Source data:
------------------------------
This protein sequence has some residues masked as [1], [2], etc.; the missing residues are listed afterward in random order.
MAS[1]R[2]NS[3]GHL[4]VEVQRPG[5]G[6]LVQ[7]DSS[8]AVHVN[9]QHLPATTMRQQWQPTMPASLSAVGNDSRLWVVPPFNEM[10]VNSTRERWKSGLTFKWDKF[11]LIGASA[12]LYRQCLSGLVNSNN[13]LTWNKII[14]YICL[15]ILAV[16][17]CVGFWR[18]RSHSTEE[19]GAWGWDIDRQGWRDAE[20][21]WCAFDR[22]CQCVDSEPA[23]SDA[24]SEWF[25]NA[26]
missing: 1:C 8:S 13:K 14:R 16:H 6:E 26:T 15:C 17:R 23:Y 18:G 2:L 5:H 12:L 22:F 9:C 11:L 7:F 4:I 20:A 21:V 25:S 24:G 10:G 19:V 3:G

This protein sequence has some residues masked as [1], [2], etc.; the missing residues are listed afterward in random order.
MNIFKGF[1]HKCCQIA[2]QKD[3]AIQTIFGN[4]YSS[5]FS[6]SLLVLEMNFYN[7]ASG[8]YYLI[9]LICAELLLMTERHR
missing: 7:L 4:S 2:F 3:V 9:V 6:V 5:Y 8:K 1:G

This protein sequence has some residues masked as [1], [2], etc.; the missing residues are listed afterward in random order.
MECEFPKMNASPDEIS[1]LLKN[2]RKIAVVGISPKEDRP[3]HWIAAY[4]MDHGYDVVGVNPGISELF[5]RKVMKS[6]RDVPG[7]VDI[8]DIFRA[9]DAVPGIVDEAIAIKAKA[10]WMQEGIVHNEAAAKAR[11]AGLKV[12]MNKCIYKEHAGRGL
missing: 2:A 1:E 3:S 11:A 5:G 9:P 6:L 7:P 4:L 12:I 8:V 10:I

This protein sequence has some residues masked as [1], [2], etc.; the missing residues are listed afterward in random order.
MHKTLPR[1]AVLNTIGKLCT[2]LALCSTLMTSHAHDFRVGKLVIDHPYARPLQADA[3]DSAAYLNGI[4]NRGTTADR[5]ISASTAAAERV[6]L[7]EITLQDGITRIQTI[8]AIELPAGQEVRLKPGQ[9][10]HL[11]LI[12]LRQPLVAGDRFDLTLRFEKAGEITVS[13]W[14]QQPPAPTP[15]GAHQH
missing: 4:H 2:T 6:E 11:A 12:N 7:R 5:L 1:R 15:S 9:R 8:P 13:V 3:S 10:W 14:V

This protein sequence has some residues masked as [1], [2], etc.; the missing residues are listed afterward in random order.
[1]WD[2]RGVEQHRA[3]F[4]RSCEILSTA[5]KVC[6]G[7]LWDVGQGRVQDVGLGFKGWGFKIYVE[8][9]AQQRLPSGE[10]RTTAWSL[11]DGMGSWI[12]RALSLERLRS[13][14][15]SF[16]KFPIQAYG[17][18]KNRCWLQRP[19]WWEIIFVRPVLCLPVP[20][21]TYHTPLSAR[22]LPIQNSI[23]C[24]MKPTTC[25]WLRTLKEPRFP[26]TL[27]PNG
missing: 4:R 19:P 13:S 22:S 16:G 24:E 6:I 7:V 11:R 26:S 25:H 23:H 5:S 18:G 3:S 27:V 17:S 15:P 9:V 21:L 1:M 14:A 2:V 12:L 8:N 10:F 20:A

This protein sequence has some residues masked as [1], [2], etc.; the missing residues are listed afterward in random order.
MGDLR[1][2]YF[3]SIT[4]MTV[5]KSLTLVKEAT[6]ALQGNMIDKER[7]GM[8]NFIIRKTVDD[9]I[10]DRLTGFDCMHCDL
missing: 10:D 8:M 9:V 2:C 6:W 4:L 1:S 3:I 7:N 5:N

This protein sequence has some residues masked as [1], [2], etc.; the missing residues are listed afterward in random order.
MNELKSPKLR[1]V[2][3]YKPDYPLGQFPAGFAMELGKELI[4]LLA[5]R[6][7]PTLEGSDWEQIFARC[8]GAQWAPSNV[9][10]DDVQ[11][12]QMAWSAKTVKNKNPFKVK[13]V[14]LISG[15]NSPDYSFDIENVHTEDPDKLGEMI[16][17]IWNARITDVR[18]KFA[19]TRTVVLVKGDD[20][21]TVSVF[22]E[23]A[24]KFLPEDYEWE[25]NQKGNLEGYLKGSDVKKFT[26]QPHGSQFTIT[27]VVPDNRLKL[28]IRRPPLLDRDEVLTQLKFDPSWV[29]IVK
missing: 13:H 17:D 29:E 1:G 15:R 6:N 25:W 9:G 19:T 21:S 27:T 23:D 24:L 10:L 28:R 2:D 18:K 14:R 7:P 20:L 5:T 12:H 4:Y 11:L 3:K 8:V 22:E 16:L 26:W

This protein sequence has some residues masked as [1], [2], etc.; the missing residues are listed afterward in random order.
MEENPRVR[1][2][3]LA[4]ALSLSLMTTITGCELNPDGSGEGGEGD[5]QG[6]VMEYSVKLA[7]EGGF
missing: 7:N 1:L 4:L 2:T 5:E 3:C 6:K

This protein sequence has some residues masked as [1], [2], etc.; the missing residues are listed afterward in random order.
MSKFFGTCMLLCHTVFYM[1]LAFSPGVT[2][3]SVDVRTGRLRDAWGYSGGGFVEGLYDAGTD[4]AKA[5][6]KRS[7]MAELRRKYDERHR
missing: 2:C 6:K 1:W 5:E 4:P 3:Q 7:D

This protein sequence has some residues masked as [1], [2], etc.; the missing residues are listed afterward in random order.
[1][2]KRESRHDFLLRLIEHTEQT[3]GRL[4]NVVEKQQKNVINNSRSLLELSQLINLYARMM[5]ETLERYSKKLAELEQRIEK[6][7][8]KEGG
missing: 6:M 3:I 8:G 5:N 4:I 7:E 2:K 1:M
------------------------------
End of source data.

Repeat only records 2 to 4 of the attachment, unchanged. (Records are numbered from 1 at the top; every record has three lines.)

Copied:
This protein sequence has some residues masked as [1], [2], etc.; the missing residues are listed afterward in random order.
MNIFKGF[1]HKCCQIA[2]QKD[3]AIQTIFGN[4]YSS[5]FS[6]SLLVLEMNFYN[7]ASG[8]YYLI[9]LICAELLLMTERHR
missing: 7:L 4:S 2:F 3:V 9:V 6:V 5:Y 8:K 1:G

This protein sequence has some residues masked as [1], [2], etc.; the missing residues are listed afterward in random order.
MECEFPKMNASPDEIS[1]LLKN[2]RKIAVVGISPKEDRP[3]HWIAAY[4]MDHGYDVVGVNPGISELF[5]RKVMKS[6]RDVPG[7]VDI[8]DIFRA[9]DAVPGIVDEAIAIKAKA[10]WMQEGIVHNEAAAKAR[11]AGLKV[12]MNKCIYKEHAGRGL
missing: 2:A 1:E 3:S 11:A 5:G 9:P 6:L 7:P 4:L 12:I 8:V 10:I

This protein sequence has some residues masked as [1], [2], etc.; the missing residues are listed afterward in random order.
MHKTLPR[1]AVLNTIGKLCT[2]LALCSTLMTSHAHDFRVGKLVIDHPYARPLQADA[3]DSAAYLNGI[4]NRGTTADR[5]ISASTAAAERV[6]L[7]EITLQDGITRIQTI[8]AIELPAGQEVRLKPGQ[9][10]HL[11]LI[12]LRQPLVAGDRFDLTLRFEKAGEITVS[13]W[14]QQPPAPTP[15]GAHQH
missing: 4:H 2:T 6:E 11:A 12:N 7:R 5:L 1:R 15:S 9:R 8:P 13:V 3:S 10:W 14:V